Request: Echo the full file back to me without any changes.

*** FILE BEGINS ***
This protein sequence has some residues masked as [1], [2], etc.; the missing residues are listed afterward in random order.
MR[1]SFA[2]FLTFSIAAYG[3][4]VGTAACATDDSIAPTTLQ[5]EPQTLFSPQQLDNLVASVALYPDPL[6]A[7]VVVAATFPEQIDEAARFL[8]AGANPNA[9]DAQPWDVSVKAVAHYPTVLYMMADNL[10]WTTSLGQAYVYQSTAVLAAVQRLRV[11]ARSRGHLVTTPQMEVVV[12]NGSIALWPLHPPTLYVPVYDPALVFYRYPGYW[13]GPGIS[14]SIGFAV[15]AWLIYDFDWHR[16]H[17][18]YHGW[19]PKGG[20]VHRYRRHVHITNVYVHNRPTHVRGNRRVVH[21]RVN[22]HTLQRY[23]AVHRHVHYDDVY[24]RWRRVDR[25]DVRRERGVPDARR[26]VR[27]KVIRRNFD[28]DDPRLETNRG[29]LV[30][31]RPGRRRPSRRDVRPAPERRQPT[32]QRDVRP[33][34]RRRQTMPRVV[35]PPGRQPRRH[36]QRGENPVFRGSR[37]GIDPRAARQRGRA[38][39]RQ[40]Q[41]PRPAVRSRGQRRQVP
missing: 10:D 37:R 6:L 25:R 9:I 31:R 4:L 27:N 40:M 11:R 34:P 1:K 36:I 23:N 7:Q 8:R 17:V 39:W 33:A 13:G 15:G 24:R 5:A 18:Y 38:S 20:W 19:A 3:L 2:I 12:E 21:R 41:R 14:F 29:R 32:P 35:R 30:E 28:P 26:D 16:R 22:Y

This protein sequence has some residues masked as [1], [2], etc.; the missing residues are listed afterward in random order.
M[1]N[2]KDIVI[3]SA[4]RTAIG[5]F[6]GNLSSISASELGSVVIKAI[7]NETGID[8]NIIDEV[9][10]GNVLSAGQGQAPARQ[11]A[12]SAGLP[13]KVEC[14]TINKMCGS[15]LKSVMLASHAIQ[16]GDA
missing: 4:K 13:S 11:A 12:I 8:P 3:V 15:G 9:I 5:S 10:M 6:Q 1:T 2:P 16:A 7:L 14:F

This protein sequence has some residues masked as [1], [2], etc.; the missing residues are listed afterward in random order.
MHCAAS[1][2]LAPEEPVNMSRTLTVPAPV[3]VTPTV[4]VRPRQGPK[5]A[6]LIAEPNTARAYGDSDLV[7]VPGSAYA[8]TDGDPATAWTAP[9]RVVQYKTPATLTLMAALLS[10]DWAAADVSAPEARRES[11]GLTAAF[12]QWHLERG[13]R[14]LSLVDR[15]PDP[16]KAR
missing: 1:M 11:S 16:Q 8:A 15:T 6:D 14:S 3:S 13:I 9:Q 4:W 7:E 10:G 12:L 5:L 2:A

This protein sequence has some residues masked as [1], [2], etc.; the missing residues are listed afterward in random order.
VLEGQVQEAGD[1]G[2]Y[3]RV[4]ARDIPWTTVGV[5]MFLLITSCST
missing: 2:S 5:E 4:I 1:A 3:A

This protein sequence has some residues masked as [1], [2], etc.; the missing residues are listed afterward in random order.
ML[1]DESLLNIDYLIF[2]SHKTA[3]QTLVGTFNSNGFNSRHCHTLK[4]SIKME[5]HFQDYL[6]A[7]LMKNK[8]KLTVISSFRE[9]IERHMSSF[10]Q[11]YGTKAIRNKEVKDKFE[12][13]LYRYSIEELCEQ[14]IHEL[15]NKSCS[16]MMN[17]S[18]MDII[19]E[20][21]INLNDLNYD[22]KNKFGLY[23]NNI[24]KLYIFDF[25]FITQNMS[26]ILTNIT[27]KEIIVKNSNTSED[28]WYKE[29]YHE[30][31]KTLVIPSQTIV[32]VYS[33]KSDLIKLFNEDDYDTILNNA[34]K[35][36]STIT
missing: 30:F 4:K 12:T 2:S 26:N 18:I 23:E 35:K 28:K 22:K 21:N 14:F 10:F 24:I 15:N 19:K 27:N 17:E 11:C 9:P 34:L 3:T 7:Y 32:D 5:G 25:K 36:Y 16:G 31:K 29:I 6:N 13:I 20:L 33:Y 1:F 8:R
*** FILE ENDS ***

This protein sequence has some residues masked as [1], [2], etc.; the missing residues are listed afterward in random order.
MR[1]SFA[2]FLTFSIAAYG[3][4]VGTAACATDDSIAPTTLQ[5]EPQTLFSPQQLDNLVASVALYPDPL[6]A[7]VVVAATFPEQIDEAARFL[8]AGANPNA[9]DAQPWDVSVKAVAHYPTVLYMMADNL[10]WTTSLGQAYVYQSTAVLAAVQRLRV[11]ARSRGHLVTTPQMEVVV[12]NGSIALWPLHPPTLYVPVYDPALVFYRYPGYW[13]GPGIS[14]SIGFAV[15]AWLIYDFDWHR[16]H[17][18]YHGW[19]PKGG[20]VHRYRRHVHITNVYVHNRPTHVRGNRRVVH[21]RVN[22]HTLQRY[23]AVHRHVHYDDVY[24]RWRRVDR[25]DVRRERGVPDARR[26]VR[27]KVIRRNFD[28]DDPRLETNRG[29]LV[30][31]RPGRRRPSRRDVRPAPERRQPT[32]QRDVRP[33][34]RRRQTMPRVV[35]PPGRQPRRH[36]QRGENPVFRGSR[37]GIDPRAARQRGRA[38][39]RQ[40]Q[41]PRPAVRSRGQRRQVP
missing: 10:D 37:R 6:L 25:R 9:I 31:R 4:L 27:N 40:M 11:R 34:P 1:K 36:I 23:N 7:Q 8:R 17:V 39:W 33:A 13:G 15:G 24:R 5:A 18:Y 38:S 20:W 19:A 3:L 2:I 12:E 21:R 41:R 14:F 29:R 32:P 35:R 30:E 28:P 26:D 16:R 22:Y

This protein sequence has some residues masked as [1], [2], etc.; the missing residues are listed afterward in random order.
M[1]N[2]KDIVI[3]SA[4]RTAIG[5]F[6]GNLSSISASELGSVVIKAI[7]NETGID[8]NIIDEV[9][10]GNVLSAGQGQAPARQ[11]A[12]SAGLP[13]KVEC[14]TINKMCGS[15]LKSVMLASHAIQ[16]GDA
missing: 4:K 13:S 11:A 12:I 8:P 3:V 15:G 9:I 5:S 10:M 6:Q 1:T 2:P 16:A 7:L 14:F

This protein sequence has some residues masked as [1], [2], etc.; the missing residues are listed afterward in random order.
MHCAAS[1][2]LAPEEPVNMSRTLTVPAPV[3]VTPTV[4]VRPRQGPK[5]A[6]LIAEPNTARAYGDSDLV[7]VPGSAYA[8]TDGDPATAWTAP[9]RVVQYKTPATLTLMAALLS[10]DWAAADVSAPEARRES[11]GLTAAF[12]QWHLERG[13]R[14]LSLVDR[15]PDP[16]KAR
missing: 1:M 11:S 16:Q 8:A 15:T 6:D 14:S 3:S 13:I 9:Q 4:W 7:E 10:G 12:L 5:L 2:A

This protein sequence has some residues masked as [1], [2], etc.; the missing residues are listed afterward in random order.
VLEGQVQEAGD[1]G[2]Y[3]RV[4]ARDIPWTTVGV[5]MFLLITSCST
missing: 2:S 5:E 4:I 1:A 3:A

This protein sequence has some residues masked as [1], [2], etc.; the missing residues are listed afterward in random order.
ML[1]DESLLNIDYLIF[2]SHKTA[3]QTLVGTFNSNGFNSRHCHTLK[4]SIKME[5]HFQDYL[6]A[7]LMKNK[8]KLTVISSFRE[9]IERHMSSF[10]Q[11]YGTKAIRNKEVKDKFE[12][13]LYRYSIEELCEQ[14]IHEL[15]NKSCS[16]MMN[17]S[18]MDII[19]E[20][21]INLNDLNYD[22]KNKFGLY[23]NNI[24]KLYIFDF[25]FITQNMS[26]ILTNIT[27]KEIIVKNSNTSED[28]WYKE[29]YHE[30][31]KTLVIPSQTIV[32]VYS[33]KSDLIKLFNEDDYDTILNNA[34]K[35][36]STIT
missing: 30:F 4:K 12:T 2:S 26:N 18:I 23:E 35:K 28:K 22:K 21:N 14:F 10:F 24:I 15:N 19:K 27:N 17:E 11:C 9:P 34:L 3:T 7:Y 32:D 5:G 25:K 36:Y 16:G 31:K 29:I 6:N 13:I 20:L 33:Y 1:F 8:R